Although we visited numerous beautiful spots in Marrakech, I wanted to dedicate an entire post to my favourite: the Jardin Secret.
In English, the Jardin Secret means the secret garden. The tale goes that the garden was a peaceful retreat for the most important figures in Marrakech, including the Sultans of the city. In 2008, it underwent a restoration project and since opened the public, yet its hushed atmosphere and beautiful gardens remain a real escape from the higgledy-piggledy streets outside.
The Magic of Water
One of the garden’s main features is its flowing water, from the small fountains to the irrigation system that keeps the plants plush and green. Water holds an real importance in Islam, readying Muslims for prayer and being seen as a sign of life.
In the Jardin Secret, water took us from the entrance and through the first, exotic garden, where we were surrounded by cacti, succulents, and even little turtles in the bigger pond! Then into the traditional garden we went, where the water was being used by little birds to bathe, and kept the wild grasses and palms so green.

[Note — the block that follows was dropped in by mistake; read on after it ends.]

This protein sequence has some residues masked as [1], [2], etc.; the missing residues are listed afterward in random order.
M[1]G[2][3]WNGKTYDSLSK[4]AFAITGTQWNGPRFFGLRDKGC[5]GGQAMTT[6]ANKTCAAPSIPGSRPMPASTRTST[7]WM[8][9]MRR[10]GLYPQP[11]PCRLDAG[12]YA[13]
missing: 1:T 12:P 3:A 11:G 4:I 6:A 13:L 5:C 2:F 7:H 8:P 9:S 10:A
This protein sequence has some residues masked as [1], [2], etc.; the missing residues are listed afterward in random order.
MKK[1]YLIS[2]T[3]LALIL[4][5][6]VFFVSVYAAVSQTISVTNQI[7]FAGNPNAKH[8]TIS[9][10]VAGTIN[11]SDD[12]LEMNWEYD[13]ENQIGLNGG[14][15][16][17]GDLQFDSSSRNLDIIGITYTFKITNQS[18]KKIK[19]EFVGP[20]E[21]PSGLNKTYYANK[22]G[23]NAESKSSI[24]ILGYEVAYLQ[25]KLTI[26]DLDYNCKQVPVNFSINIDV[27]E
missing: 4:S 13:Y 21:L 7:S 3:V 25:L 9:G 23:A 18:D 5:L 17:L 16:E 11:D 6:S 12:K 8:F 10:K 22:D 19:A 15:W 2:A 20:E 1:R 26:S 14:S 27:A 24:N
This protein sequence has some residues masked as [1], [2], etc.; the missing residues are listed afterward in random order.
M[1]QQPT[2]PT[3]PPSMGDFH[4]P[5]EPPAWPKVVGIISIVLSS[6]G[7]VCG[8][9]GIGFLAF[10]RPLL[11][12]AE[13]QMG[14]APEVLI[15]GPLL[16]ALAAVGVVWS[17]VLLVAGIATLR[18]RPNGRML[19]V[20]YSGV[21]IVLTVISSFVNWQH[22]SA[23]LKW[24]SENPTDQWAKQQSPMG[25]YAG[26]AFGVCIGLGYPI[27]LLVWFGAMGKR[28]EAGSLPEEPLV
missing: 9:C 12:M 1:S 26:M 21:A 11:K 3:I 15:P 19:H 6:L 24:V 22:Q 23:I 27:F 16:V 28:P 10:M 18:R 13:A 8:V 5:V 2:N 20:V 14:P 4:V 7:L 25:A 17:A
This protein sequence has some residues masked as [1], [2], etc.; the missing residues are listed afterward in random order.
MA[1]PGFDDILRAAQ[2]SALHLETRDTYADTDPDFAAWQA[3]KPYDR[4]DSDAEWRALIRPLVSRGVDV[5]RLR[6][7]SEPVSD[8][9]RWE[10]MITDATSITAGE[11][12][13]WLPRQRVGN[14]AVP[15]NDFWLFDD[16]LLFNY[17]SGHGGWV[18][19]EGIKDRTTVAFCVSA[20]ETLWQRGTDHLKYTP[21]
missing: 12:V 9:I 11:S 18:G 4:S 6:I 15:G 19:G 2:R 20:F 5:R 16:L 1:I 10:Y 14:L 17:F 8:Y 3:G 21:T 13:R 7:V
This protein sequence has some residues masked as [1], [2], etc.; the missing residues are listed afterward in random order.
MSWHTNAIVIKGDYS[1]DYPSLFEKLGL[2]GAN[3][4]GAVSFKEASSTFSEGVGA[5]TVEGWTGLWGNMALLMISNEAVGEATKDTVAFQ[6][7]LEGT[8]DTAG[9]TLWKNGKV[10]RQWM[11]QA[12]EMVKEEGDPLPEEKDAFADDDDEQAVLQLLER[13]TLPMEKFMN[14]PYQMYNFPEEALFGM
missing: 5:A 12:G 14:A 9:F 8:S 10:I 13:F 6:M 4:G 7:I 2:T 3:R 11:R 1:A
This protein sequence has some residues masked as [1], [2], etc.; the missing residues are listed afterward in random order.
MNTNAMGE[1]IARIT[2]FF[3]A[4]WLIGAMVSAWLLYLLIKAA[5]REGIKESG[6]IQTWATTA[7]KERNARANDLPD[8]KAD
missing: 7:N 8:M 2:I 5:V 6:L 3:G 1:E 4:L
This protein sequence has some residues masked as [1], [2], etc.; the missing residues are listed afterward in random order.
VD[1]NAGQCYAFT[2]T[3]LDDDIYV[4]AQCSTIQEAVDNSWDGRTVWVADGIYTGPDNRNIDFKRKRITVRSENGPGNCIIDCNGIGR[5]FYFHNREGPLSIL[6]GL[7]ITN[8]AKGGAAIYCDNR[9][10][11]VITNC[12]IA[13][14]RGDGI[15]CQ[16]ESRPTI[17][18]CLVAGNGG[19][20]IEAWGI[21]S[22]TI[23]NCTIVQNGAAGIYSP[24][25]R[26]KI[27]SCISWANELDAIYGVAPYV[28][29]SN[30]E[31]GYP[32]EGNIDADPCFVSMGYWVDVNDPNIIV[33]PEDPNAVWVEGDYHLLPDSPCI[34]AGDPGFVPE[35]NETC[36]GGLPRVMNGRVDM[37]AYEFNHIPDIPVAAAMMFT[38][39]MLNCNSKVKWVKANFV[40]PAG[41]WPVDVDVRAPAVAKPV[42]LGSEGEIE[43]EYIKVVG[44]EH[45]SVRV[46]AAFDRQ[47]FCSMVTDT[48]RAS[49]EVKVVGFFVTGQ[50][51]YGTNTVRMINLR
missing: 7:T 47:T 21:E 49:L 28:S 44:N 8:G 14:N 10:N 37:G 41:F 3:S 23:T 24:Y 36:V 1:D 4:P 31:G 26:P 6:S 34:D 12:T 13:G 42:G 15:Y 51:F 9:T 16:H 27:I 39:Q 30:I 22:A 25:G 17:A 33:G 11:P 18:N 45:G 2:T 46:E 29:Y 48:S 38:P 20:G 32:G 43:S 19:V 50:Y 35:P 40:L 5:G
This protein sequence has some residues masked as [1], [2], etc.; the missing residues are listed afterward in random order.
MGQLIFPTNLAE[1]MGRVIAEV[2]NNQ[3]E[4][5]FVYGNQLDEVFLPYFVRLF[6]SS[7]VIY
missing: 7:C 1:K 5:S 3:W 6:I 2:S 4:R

A Secret Escape
At the far end of the garden lies a tall tower, with tours for visitors. We were taken from the ground floor to the very top, learning of a certain Sultan’s secret trips to the garden from Bahia Palace, his place of residence. He would sit in the tower and make watches, while his bodyguards stood guard outside, so he could do what he loved! The romantic tale really made me smile, and that coupled with the echoing calls for prayer from nearby minarets are something I’ll always remember!
The Practical Bits
The Jardin Secret is located on Rue Mouassine, 121, Marrakech and makes for a perfect afternoon stroll, with a small café on the terrace and plenty of places to sit and bask in the beautiful views. I picked up a straw hat at the visitor entrance to protect myself in the heat (pictured) which is completely free, along with little hand fans to keep cool.
In the same day, we also stopped at Café Arabe, one of my favourite cafés in Marrakech, which is located directly opposite, as well as wondering round the tiny shops along the streets either side of the garden. Personally, I found the Jardin Secret to be a much better spot than the Jardin Majorelle, which may play home to the Yves Saint Laurent museum but is overcrowded, a little run down, and really a little disappointing after stopping here!